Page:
Posted by Stephen Kinsella 4 months ago
The Anglican Education Commission, currently operating as Anglican EdComm, was established in 2006 for the purpose of promoting Christian education “by working alongside teachers, facilitating their growth in each stage of their vocation so that Christ is honoured as Lord and Saviour in every school.”
Posted by Peter White 4 months ago
On 22nd November 2017, the Prime Minister, the Hon Malcolm Turnbull MP, announced the appointment of an Expert Panel to examine whether Australian law adequately protects the human right to freedom of religion.
The review panel, chaired by the Hon Philip Ruddock, has since finalised its review of Religious Freedom Protection in Australia and has delivered its report to the Prime Minister and Government. At the time of this event we were awaiting its public release.
Posted by Marilyn Cole 5 months ago
This is Part One of a six-part series that will look at Kara Martin's book, 'Workship: How to use your work to worship God.' Kara Martin is the keynote speaker at EdComm's annual Integral Project Dinner on October 25.
'If we don't worship through our work we will either worship work itself, the money or status it brings or treat work as a mere means to the end of rest or a hedonistic retirement' (Gordon Preece in Martin, 2017, p.xv).
'Work in some form, paid or unpaid, is part of adult life. It is a fact of life. Ogden Nash says ‘If you don't want to work, you have to work so that you earn enough money so that you don't have to work’ (Martin, 2017, p.27).
While many know real fulfilment through their work, others experience the grind and demands of the daily work routine as more of a curse than a blessing. This is no surprise when we look at the origins of work in the Bible. From the creation we know that God worked and took delight in His work as a good thing. He worked for six of the seven days of creation. When man was made, he was made in the image of God and he too was invited to join in the work, to name the beasts and to work the ground. However, after disobeying God’s instructions, working the ground became onerous hard work.
Posted by Gail Staples 6 months ago
Has the art of respectfully discussing ideas been lost? This question was raised in the article Disagreeing Well, written by Stephen Kinsella, that discussed four foundational attitudes: the first three - listen well, maintain an open mind, and respect the person – apply to schools in general; the fourth - give reason for the hope you have – has particular application for discussion about the Christian faith.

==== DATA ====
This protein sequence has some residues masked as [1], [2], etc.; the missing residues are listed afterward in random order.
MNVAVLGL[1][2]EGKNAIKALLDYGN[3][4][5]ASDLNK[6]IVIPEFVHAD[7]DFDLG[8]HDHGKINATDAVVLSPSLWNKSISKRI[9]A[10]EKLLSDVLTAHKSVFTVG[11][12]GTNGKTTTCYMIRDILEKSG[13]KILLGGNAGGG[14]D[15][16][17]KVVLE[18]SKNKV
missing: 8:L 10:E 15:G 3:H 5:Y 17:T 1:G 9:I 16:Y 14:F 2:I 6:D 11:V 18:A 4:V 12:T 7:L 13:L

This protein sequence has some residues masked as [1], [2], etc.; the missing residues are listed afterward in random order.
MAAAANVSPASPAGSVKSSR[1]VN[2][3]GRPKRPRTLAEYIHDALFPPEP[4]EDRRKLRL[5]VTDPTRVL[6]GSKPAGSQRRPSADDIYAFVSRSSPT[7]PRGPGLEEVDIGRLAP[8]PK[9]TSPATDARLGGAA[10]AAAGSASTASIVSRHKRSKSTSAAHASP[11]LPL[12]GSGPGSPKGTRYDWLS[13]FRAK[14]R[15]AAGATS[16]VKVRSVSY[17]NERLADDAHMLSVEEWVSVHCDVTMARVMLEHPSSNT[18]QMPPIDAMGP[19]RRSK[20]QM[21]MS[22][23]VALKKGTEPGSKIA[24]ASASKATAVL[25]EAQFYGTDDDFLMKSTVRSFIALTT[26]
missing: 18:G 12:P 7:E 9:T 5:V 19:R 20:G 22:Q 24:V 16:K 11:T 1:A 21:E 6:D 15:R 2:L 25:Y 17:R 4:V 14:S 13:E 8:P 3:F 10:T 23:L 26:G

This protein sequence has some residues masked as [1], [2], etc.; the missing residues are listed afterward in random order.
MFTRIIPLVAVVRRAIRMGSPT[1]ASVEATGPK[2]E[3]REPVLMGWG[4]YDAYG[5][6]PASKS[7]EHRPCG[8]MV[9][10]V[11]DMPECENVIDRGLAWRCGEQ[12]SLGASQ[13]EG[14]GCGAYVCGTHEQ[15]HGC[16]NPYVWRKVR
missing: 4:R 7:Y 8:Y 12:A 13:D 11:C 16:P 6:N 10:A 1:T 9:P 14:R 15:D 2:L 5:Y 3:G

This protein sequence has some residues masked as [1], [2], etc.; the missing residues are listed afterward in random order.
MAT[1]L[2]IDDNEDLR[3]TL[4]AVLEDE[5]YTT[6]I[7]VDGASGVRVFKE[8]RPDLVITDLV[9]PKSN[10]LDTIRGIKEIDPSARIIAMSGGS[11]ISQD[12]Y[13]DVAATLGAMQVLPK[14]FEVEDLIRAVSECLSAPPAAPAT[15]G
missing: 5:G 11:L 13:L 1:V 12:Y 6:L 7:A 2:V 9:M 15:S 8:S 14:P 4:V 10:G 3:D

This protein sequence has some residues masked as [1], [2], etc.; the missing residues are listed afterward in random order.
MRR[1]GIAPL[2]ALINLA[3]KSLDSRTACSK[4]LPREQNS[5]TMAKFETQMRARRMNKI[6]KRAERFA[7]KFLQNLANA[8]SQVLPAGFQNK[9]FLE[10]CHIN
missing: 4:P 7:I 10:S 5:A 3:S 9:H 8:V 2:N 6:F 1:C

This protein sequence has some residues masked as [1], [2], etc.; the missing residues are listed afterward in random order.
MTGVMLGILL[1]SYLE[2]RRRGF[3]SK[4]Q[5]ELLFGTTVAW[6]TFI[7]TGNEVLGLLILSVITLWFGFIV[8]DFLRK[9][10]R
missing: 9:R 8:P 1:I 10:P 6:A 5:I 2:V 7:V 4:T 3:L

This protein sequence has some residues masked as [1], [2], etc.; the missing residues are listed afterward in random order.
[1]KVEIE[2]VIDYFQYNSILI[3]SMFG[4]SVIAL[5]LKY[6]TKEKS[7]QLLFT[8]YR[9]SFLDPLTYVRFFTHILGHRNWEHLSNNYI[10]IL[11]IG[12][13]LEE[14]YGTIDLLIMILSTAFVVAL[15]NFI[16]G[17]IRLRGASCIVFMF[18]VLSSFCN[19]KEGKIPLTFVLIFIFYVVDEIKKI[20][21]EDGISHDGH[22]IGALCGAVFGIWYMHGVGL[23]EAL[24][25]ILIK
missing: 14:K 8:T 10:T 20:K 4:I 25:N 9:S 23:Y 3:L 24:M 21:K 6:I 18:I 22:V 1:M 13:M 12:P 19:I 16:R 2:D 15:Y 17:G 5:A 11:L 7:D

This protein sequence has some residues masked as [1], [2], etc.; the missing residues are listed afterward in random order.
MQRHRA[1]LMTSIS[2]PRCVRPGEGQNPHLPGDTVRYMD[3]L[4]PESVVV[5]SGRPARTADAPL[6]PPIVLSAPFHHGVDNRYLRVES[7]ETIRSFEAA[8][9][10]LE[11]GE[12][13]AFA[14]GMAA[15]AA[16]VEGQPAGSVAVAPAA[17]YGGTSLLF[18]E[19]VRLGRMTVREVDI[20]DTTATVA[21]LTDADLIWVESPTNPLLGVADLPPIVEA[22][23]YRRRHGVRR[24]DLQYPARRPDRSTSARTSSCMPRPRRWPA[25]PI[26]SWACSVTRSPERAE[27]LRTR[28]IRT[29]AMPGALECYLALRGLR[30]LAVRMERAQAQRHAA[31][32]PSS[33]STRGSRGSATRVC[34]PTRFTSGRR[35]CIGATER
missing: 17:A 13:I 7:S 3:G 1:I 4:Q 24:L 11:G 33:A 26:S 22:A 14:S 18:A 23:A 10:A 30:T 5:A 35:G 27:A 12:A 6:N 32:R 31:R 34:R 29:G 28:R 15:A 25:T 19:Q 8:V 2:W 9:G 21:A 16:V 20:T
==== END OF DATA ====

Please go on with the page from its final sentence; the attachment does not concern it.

Posted by Kara Martin 6 months ago
The concept of faith impacting on work has been in the news lately, with Scott Morrison’s faith being seen as a threat to democracy.
Well-known atheist Jane Caro tweeted that “Theocracies are terrifying, particularly for women and anyone who is different in any way. They are never democratic because they favour one group above all others - those who worship the ‘right’ god.”
Posted by Stephen Kinsella 7 months ago
The Anglican Schools Australia Conference held in Sydney in August had as its theme ‘Deep Peace’.
Posted by Marilyn Cole 7 months ago
Q: What do schools and coaching have in common?John Campbell proposes that education and coaching ‘share a common purpose: helping people to learn, grow and develop’ (Campbell and van Nieuwerburgh,...
Posted by Peter White 10 months ago
Just prior to delivering the talks at Moore Theological College, Dr Guthrie was asked to take part in a live interview on The Pastor’s Heart.
Posted by Bryan Cowling 10 months ago
We need to talk about resilience. The term’s been around for a long time, well, at least for a couple of decades in education. Perhaps it has been around long enough to be taken for granted. The focus of the recent EdComm Conference was on Resilient Teaching. I asked some of the attendees how familiar they were with the term. Some said they’d been thinking about it as an individual but it was not a topic that had received much attention at their school. Others said they were having lively debates with their fellow teachers about the relevance of resilience (and wellness) and had registered for the conference to find out what Dr Donald Guthrie had to say about it. In fact, three respondents from different schools said that their principals had sponsored up to a dozen staff to attend the conference with a view to promoting informed discourse and practical action with the rest of the staff on their return.
Posted by Marilyn Cole 11 months ago
In a school setting the tasks of management are usually thought of as the procedural and organisational tasks like timetabling, organising and running assemblies, publishing assessment schedules and reports, and the myriad of other tasks that together help a school run smoothly. Because schools are large organisations, management and leadership roles may be distributed and involve staff at many levels including administrative assistants.